Shades of Opal…

Monday 5:00pm – Sit in the chair, slide to the floor, roll over and scratch your head, take off one shoe and sock,  throw shoe across the room, stick sock in your pocket, climb back on the chair, pull Vectogram slides apart and drop one on the floor, hand second slide to mom, pick your nose, trade your glasses for Polaroid glasses, slide out of the chair again, show mom an improvised push-up, tell the first few details of a lunchtime conversation, pull sock out of your pocket and give it to mom, realize that you have one bare foot and pick at your toes, ask mom why all your toes aren’t the same size and not wait for an answer, sing a few improvised bars of your favorite Hannah Montana song, recite verbatim the opening lines from Finding Nemo, ask for ice cream, adjust your shirt, climb back in the chair on your knees facing the wrong way, bark like a dog, meow like a cat, tell the middle two sentences of a story about your sister’s birthday party, turn around and sit correctly in the chair, realize that you have a booger on your finger and wipe it on the floor, get up to find your sock, sit back down in the chair, put your sock back on, take off other shoe, take off both socks and put them on the opposite feet, decide you don’t need your shoes and toss them to your mom, put your glasses back on, sit in the chair and ask “are we done now?”

You have just spent 60 seconds with Opal.

Monday 5:01pm – Lather, rinse, repeat.

My dearest new patient is Opal.  A charming 6 year old girl with an inquisitive personality, a bubbly smile, and a level of hyperactivity paramount to a hummingbird with an intense caffeine addiction.  This girl moves fast, talks faster, and is a body in constant motion. And in case you missed it, she is my eighth and final patient of the day on Mondays.

In a previous blog post,  “I don’t want to, and you can’t make me”, while discussing patients who have put up barriers, I mentioned briefly that in 13 years of Vision Therapy I have met some kids who have run circles around me.  Well I’m not throwing in the towel just yet, but in our first two sessions combined, we have been successful with two activities.  “Successful” – meaning that Opal actually laid on the floor to try Marsden Ball, even though she didn’t stay there long enough for me to give instructions, much less swing the ball; and her second success was Marching…right out of the office. Not bad for two 50 minute sessions, huh?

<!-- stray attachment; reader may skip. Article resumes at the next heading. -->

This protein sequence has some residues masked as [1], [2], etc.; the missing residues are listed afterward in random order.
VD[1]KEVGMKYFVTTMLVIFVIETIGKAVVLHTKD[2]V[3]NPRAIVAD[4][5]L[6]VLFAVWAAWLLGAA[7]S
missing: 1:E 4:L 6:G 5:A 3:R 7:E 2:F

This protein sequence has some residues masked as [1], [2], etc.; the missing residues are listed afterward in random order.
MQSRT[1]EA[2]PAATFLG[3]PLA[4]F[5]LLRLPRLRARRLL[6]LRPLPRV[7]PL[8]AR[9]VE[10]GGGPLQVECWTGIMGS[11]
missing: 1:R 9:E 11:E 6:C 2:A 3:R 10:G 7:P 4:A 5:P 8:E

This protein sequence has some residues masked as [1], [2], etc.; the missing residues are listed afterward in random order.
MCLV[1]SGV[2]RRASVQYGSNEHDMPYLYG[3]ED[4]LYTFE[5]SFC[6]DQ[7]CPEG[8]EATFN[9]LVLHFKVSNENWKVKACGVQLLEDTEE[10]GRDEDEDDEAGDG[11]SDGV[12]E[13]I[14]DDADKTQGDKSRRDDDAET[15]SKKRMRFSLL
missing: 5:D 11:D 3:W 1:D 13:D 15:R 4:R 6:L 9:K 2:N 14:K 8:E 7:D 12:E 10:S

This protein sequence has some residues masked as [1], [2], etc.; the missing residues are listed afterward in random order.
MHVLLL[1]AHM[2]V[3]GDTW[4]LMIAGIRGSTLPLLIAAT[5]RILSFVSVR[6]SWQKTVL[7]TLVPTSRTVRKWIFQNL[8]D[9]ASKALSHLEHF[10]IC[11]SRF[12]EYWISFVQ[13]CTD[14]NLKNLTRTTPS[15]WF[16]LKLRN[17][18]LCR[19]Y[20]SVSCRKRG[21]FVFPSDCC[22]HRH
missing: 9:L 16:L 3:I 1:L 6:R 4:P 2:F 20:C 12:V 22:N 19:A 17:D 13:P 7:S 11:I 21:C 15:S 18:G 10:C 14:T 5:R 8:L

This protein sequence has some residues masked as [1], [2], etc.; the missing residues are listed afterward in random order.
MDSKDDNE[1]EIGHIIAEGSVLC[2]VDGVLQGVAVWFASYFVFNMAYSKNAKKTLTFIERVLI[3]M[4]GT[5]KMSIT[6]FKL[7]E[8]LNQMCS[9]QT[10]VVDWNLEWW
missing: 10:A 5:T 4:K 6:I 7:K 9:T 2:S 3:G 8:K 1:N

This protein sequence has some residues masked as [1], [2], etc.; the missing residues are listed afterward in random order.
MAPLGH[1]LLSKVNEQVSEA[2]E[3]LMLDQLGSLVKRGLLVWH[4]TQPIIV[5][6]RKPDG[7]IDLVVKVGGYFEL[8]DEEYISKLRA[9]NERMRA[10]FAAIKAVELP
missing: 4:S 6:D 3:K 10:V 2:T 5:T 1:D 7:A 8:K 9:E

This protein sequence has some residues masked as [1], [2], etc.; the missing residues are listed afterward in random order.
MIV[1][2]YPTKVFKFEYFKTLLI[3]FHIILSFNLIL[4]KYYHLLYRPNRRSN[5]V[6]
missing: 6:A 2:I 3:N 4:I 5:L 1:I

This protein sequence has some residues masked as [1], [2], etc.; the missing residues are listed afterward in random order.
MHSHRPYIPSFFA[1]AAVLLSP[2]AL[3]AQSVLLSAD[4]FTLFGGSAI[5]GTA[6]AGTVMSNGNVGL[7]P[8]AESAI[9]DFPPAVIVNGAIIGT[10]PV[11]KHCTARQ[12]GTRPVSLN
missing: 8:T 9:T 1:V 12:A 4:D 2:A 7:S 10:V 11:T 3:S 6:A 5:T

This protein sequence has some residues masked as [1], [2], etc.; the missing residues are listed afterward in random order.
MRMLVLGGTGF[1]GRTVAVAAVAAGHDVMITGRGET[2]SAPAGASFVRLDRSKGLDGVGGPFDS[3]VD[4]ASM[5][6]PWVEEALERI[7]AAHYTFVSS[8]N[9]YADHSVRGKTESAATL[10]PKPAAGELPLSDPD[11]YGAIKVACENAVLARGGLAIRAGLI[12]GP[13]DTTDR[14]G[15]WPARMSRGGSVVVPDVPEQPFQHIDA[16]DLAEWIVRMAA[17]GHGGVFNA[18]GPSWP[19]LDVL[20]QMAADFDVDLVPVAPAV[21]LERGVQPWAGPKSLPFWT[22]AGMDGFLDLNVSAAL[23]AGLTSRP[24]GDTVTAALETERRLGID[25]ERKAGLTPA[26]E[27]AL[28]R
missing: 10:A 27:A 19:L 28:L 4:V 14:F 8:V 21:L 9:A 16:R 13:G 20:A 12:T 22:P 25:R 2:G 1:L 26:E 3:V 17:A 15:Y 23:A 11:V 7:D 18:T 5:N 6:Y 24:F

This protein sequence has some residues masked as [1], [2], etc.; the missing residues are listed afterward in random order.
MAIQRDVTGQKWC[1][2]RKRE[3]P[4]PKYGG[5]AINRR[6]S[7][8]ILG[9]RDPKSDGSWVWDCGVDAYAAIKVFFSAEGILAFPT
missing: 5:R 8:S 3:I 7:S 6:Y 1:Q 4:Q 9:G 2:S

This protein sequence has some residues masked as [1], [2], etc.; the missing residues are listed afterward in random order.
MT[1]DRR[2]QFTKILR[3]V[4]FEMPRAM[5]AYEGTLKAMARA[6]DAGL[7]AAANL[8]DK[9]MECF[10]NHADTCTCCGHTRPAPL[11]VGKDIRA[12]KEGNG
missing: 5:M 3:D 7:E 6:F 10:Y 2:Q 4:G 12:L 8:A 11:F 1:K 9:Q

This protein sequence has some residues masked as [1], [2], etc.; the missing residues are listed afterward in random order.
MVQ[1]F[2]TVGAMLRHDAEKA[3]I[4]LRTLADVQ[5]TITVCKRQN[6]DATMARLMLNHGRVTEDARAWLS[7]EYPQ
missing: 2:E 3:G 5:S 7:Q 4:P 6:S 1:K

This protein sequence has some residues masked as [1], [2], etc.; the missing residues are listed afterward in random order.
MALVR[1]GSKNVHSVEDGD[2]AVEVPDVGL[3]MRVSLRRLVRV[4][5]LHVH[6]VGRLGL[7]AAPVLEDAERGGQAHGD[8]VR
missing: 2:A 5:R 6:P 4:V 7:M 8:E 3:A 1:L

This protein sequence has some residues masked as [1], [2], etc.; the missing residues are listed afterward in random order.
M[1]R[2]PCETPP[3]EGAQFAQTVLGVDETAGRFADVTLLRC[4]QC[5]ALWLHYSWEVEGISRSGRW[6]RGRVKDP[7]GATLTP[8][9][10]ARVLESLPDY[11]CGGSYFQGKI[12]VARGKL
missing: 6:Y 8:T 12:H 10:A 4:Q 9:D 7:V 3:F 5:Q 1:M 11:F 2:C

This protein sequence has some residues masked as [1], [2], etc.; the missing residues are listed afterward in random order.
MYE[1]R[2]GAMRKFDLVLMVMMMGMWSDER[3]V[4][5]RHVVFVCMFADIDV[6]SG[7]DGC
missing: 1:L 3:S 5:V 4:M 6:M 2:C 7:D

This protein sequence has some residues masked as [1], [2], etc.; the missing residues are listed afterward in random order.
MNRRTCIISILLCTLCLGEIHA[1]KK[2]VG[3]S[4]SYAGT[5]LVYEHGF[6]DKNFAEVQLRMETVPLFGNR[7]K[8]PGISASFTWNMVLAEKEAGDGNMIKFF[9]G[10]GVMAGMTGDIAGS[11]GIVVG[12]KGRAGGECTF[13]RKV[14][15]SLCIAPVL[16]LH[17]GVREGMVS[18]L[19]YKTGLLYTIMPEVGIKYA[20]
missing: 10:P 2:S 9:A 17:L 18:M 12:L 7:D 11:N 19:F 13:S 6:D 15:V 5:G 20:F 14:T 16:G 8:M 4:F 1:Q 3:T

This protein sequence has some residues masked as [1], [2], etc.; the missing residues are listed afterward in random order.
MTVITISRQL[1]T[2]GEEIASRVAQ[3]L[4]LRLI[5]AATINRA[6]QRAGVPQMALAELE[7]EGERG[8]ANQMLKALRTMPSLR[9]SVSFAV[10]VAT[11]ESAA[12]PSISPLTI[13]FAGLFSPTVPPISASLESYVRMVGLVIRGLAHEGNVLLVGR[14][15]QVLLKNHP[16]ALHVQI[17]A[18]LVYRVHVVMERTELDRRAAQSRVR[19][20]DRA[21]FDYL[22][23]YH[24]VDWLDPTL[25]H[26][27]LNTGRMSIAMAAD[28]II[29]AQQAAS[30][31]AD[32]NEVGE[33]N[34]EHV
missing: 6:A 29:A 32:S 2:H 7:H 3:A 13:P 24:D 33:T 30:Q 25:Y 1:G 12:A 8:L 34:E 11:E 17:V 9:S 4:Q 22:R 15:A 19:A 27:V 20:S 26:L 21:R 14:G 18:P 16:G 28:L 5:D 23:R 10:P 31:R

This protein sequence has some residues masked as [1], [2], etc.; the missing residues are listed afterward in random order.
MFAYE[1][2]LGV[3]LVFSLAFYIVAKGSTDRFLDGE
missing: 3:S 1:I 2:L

Well this week was session number three, and I was ready.  My plan was simple. Do nothing.  Not nothing as in continue with VT and try to ignore the behavior; do nothing, as in control the environment and remove as much of the stimulation as I could.

I brought Opal and her mother into the VT room, instructed them to have a seat, turned off the lights, and sat on the floor. Then from across the room, whispered simple instructions.  “Opal – today is about learning to use our ears to help our eyes.  Since our eyes don’t have an “on” button right now, let’s have our ears do the work”.  I had both Opal and her mom lay on the floor in the dark, and listen to what was going on in the office, trying to identify different sounds and visualize what was going on on the other side of the door.  With every passing minute, Opal became calmer and calmer.  We actually had a funny conversation about what sounded like someone dropping a jar of marbles.  She said she could “see” the marbles all over the floor and she could see everyone racing to pick them up. So we’ve got visualization covered. I found a penlight and did some simple pencil pushups in the dark with Opal, not long before it was time to go home.  She did great!!!

I don’t know if our time on the floor accomplished any real VT activity, but what I do know, is Opal is ready to come back next Monday, and she has this therapist thinking outside the box.  At least I have something to work with – in the dark.

For kicks, I Googled “Opal” this morning.  I learned that not only is Opal my birthstone, but it is a green-ish, blue-ish, red-ish, yellow-ish, black-ish, aqua-ish yet mostly clear stone.  All over the place.  Sounds about right 🙂

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Posted on March 5, 2013, in From My Perspective.... Bookmark the permalink. 4 Comments.

  1. Dear Robert-
    Opal is a precious stone that diffracts light – that’s what makes it take on so very many colors – and also makes it one of the most beautiful of gems!

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    • Robert Nurisio COVT

      Thanks, Linda. Opal is one of my most beautiful patients! She is really a lot of fun, if you can keep up! I must be getting old though because winding myself up at 5pm on Monday is not as easy as it used to be! Hope you are well 🙂

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  2. Love your sense of humor, which is so necessary when working with the Opals of the world…we learn so much about life through these kids! Thanks for sharing your stories; we can all relate as there is more than one Opal running around 😉 Just saw one today, in fact!

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    • Robert Nurisio COVT

      Thanks, Ann. I actually temper my sense of humor when I blog out of fear the true intent of the silliness will not come across in the written word. Happy you’re enjoying it 🙂

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